Coach Jim doing a shin raise, with his heel higher on a step.

Some people prefer standing on the edge of a step and lowering their feet down, as opposed to moving their feet out away from the wall, to make the shin raise more difficult.

Care should be taken here to set up a safe position. Look to pick a very low step where your toes can touch the ground lightly at the bottom. This will help minimize the risk of slipping off the front. Your heels should be firmly on the step, and then reach back to the wall for balance.  

What’s a Good Leg Day Warm-Up?

A bunch of fitness equipment against a wall.

Warming up before tackling leg day is crucial because it’ll help you move better and feel stronger through your workout.

As your body temperature rises during a warm-up, blood flow to muscles increases. This enhances oxygen delivery and nutrient supply, optimizing muscle function. 

Additionally, warm-ups promote the release of synovial fluid – this is a thick liquid between your joints that reduces friction. This helps the exercises feel more effortless.

So, in a nutshell, warming up is like priming your engine before pushing the pedal.

Here’s a warm-up you can do to prepare for leg day:

#1) Leg Swings for 20-30 seconds per side

Coach Jim doing a leg swing

The objective for this movement is to lightly move the hip joint through a big range of motion. Only swing as high as you feel comfortable, and keep the body in a strong upright posture.

#2) Marching in Place for 30-60 seconds

Marching in place can be a great jump rope alternative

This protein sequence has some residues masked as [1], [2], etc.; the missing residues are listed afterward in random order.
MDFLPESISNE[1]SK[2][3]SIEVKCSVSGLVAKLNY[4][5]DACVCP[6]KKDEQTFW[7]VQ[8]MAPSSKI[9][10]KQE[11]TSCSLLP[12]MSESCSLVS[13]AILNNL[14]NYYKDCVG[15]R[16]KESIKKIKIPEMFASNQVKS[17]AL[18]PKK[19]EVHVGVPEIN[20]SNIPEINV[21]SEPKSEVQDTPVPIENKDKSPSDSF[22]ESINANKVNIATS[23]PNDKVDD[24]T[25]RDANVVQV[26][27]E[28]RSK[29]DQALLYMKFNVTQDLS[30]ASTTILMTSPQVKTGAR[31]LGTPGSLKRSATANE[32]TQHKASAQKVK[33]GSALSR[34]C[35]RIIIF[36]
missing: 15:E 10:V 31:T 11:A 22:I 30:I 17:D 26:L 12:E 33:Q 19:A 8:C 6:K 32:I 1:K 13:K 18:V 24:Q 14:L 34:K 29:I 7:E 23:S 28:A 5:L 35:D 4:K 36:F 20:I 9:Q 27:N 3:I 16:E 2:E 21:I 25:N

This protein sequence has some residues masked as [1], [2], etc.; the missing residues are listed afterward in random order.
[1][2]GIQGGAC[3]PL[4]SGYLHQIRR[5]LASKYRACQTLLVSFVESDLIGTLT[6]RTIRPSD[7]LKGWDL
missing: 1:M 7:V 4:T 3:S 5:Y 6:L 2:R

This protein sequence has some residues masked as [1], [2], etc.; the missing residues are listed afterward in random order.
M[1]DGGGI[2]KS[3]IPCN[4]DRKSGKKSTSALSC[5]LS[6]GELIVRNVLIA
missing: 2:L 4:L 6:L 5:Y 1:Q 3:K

You can march in place or march straight ahead. The marching should increase our heart rate a bit, but not be strenuous. The objective here is to introduce some movement in the knee joint and continue to warm the whole body up.

#3) One to Two Sets of an Easier Variation of Your First Chosen Exercise

These are not part of the prescribed sets that are in the workout. These are additional sets! Adding in a few warm-up sets is one of the best things to do to specifically prepare the body for the exercise.

So if you’re first exercise is a bodyweight squat:

Do a proper bodyweight squat to work out your legs

Start off with an assisted squat:

Doing assisted bodyweight squats is a great step towards regular bodyweight squats

Or if you’re doing a goblet squat, then start off with a lighter weight (or a bodyweight squat).

Adjust the movement for these warm-up sets so that they feel good and you feel more prepared for the tougher sets ahead.

#4) Include Additional Warm-up Sets, as Necessary, as You Continue Through Your Workout

After the first exercise, you may feel good enough to step right into the main sets of your next exercises. If you don’t feel ready, then continue performing 1-2 easier sets as a warm-up for any additional exercise.

If you’re going to be lifting heavy weights, or just challenging yourself in general, it’s still a good idea to do warm-up sets before you get to the main event.

So if you plan on doing a kettlebell deadlift:

Deadlifts at a lighter weight, or a bodyweight good morning would help.